Ford kept a 1.3-litre option as part of the Mk2 Capri range, only in base or L-spec trim. It did the same for the 1979-on Mk3 model too, but by 1982 the 1.3 engine had been dropped altogether.
After a spell in the doldrums, the Mini’s fortunes were on a high on the late 1980s. The car had firmly caught the imagination of the lucrative Japanese market, and excitement was building as the its 30th birthday approached. There was no Cooper yet, but the contrasting white roof of the famous 1960s Works rally and race cars was back with two new editions that can be best described as Cooperesque – the Mini Flame in red, and the Mini Racing in green. Launched with the Rose and Sky models in January 1989, they were based on the 998cc City but came with sporty black trim and a rev counter. The initial batch saw 2000 cars produced, but there were 2500 more in 1990, when they got Minilite-style wheels and a shorter 3.44:1 final drive. There was a black one this time around too, called the Check Mate. They could all be specified with a John Cooper Conversion Kit to boost the power of the 998cc unit up by 19bhp to 59bhp, but it wasn’t until September 1990 and the launch of the Cooper RSP that the more powerful 1275cc unit would return to the Mini range.
Marketed for those who wanted “the look without the price” but no doubt in a bid to boost sales ahead of imminent new model launches, Rover launched its Advantage range of special editions in 1989. Though the Advantage name has been used on the Mini in 1987, there was no Mini this time and no reference to the tennis theme either. Instead, the Metro, Maestro and Montego were used as base cars. They all used the lattice wheels from the sporty MG versions, this time painted in white, with the Metro and Montego fitted with the Turbo body styling and the Maestro getting the dress-up bits from the MG 2.0i. Otherwise though, they retained a relatively low specification. The Metro got the non-MG 1275cc unit, while the Maestro had the carburetted 1.6 S-Series and the Montego a carb-fed 2.0 O-Series. Available in Cherry Red, British Racing Green or Black – all with white detailing – they are now a rare sight in any guise.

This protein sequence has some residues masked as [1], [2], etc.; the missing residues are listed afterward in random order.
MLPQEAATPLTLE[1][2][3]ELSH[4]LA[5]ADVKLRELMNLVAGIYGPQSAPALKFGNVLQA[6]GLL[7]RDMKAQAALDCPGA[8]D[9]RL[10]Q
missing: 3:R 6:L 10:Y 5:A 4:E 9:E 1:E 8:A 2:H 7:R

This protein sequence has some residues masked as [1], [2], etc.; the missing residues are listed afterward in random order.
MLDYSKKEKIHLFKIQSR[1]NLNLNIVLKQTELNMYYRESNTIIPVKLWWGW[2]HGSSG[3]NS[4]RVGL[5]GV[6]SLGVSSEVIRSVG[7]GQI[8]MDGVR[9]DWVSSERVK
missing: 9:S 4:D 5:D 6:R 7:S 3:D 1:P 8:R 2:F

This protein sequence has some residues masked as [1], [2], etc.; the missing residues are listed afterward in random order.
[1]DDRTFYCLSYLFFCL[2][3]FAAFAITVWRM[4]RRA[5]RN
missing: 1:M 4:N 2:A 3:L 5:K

Renault Clio World Series
OK, this one from 2009 is a fair way from achieving classic status any time soon, but it perfectly illustrates the theme. The Renault Clio and Megane World Series editions were launched in celebration of Renault’s international motor racing series, but competition cars they were not. Rather than the genuinely quick 2.0 Renaultsport model, the Clio was based on the Dynamique and came with either a 75bhp 1.2-litre petrol, the 100bhp TCe unit or an 86bhp dCI diesel. Likewise, the Megane was also based on the Dynamique and came with either a 110bhp petrol or a 106bhp diesel. We can forgive the fairly modest power output, but we can’t forgive the fake exhaust outlets in the rear bumper – a mock twin exit for the Clio, or a wide single-exit for the Megane. Renault are hardly the only offenders, but even so, such treatment is the very definition of being all show…
Mercedes SLK AMG
Launched in 1997, the Mercedes-Benz SLK R170 range didn’t get a what would be termed as ‘proper’ AMG variant until the supercharged SLK AMG 32 was introduced in 2001. Before that however, an AMG Sport Package could be ordered. You got redesigned front and rear skirts, with rakish body-coloured side skirts too. Special AMG 17-inch wheels were also included, as was an exhaust, though in reality this was only the rear box with the larger exit pipes and AMG-embossed chrome trims. The package added over £3000 to the SLK’s price, but didn’t do anything to boost performance, which though hardly embarrassing, was some way behind what the AMG 32 could offer. As such, the AMG package can be likened to the aesthetic-only AMG Line trim level on current day Mercedes.